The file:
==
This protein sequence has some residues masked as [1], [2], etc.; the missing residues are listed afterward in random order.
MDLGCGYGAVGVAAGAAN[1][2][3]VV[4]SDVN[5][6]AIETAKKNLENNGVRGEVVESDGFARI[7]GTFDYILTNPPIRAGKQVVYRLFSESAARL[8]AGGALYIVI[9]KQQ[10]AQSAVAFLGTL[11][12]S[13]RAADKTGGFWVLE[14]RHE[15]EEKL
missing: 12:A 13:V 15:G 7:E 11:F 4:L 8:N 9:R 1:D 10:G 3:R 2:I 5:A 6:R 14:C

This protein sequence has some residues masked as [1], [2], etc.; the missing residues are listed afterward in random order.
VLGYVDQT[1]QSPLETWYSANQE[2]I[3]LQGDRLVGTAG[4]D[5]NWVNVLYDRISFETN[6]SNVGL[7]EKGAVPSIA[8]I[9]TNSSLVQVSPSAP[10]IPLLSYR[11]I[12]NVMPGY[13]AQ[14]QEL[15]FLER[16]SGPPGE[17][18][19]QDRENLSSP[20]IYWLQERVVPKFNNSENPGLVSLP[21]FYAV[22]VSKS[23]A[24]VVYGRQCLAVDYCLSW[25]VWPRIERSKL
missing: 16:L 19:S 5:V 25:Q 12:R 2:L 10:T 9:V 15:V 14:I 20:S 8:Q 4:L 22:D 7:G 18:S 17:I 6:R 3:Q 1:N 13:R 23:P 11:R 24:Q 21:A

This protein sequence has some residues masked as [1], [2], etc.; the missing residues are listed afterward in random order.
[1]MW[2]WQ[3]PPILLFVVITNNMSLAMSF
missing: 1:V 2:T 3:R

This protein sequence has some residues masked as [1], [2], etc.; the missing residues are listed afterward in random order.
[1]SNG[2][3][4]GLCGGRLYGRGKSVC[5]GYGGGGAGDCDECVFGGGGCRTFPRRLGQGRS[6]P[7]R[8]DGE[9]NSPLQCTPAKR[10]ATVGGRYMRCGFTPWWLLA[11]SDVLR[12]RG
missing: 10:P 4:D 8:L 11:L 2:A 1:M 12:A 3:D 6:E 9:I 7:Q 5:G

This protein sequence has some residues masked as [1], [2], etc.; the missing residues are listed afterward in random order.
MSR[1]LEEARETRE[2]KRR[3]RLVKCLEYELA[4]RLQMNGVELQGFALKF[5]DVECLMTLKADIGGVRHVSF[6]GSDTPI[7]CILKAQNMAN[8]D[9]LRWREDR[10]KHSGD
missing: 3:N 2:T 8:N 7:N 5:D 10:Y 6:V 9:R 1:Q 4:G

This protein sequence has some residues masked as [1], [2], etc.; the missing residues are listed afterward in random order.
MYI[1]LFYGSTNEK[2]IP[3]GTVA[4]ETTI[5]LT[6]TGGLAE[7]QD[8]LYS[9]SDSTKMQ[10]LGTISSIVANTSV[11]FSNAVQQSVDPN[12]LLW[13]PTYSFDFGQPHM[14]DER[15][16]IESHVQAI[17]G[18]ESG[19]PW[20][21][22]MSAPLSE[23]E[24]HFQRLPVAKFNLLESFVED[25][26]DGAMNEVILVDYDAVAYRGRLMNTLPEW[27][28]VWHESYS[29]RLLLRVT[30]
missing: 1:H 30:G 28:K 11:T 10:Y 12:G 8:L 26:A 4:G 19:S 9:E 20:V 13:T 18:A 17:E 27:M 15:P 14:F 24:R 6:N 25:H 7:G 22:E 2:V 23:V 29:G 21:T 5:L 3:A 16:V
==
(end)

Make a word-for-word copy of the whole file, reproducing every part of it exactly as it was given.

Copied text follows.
This protein sequence has some residues masked as [1], [2], etc.; the missing residues are listed afterward in random order.
MDLGCGYGAVGVAAGAAN[1][2][3]VV[4]SDVN[5][6]AIETAKKNLENNGVRGEVVESDGFARI[7]GTFDYILTNPPIRAGKQVVYRLFSESAARL[8]AGGALYIVI[9]KQQ[10]AQSAVAFLGTL[11][12]S[13]RAADKTGGFWVLE[14]RHE[15]EEKL
missing: 12:A 13:V 15:G 7:E 11:F 4:L 8:N 9:R 1:D 10:G 3:R 2:I 5:A 6:R 14:C

This protein sequence has some residues masked as [1], [2], etc.; the missing residues are listed afterward in random order.
VLGYVDQT[1]QSPLETWYSANQE[2]I[3]LQGDRLVGTAG[4]D[5]NWVNVLYDRISFETN[6]SNVGL[7]EKGAVPSIA[8]I[9]TNSSLVQVSPSAP[10]IPLLSYR[11]I[12]NVMPGY[13]AQ[14]QEL[15]FLER[16]SGPPGE[17][18][19]QDRENLSSP[20]IYWLQERVVPKFNNSENPGLVSLP[21]FYAV[22]VSKS[23]A[24]VVYGRQCLAVDYCLSW[25]VWPRIERSKL
missing: 16:L 19:S 5:V 25:Q 12:R 2:L 10:T 9:V 15:V 14:I 20:S 8:Q 4:L 22:D 7:G 18:S 17:I 6:R 3:Q 1:N 13:R 23:P 11:R 24:Q 21:A

This protein sequence has some residues masked as [1], [2], etc.; the missing residues are listed afterward in random order.
[1]MW[2]WQ[3]PPILLFVVITNNMSLAMSF
missing: 1:V 2:T 3:R

This protein sequence has some residues masked as [1], [2], etc.; the missing residues are listed afterward in random order.
[1]SNG[2][3][4]GLCGGRLYGRGKSVC[5]GYGGGGAGDCDECVFGGGGCRTFPRRLGQGRS[6]P[7]R[8]DGE[9]NSPLQCTPAKR[10]ATVGGRYMRCGFTPWWLLA[11]SDVLR[12]RG
missing: 10:P 4:D 8:L 11:L 2:A 1:M 12:A 3:D 6:E 9:I 7:Q 5:G

This protein sequence has some residues masked as [1], [2], etc.; the missing residues are listed afterward in random order.
MSR[1]LEEARETRE[2]KRR[3]RLVKCLEYELA[4]RLQMNGVELQGFALKF[5]DVECLMTLKADIGGVRHVSF[6]GSDTPI[7]CILKAQNMAN[8]D[9]LRWREDR[10]KHSGD
missing: 3:N 2:T 8:N 7:N 5:D 10:Y 6:V 9:R 1:Q 4:G

This protein sequence has some residues masked as [1], [2], etc.; the missing residues are listed afterward in random order.
MYI[1]LFYGSTNEK[2]IP[3]GTVA[4]ETTI[5]LT[6]TGGLAE[7]QD[8]LYS[9]SDSTKMQ[10]LGTISSIVANTSV[11]FSNAVQQSVDPN[12]LLW[13]PTYSFDFGQPHM[14]DER[15][16]IESHVQAI[17]G[18]ESG[19]PW[20][21][22]MSAPLSE[23]E[24]HFQRLPVAKFNLLESFVED[25][26]DGAMNEVILVDYDAVAYRGRLMNTLPEW[27][28]VWHESYS[29]RLLLRVT[30]
missing: 1:H 30:G 28:K 11:T 10:Y 12:G 8:L 26:A 4:G 19:S 9:E 20:V 13:T 18:A 17:E 27:M 15:P 14:F 24:R 6:N 25:H 7:G 22:E 2:V 23:V 29:G 21:T 5:L 3:A 16:V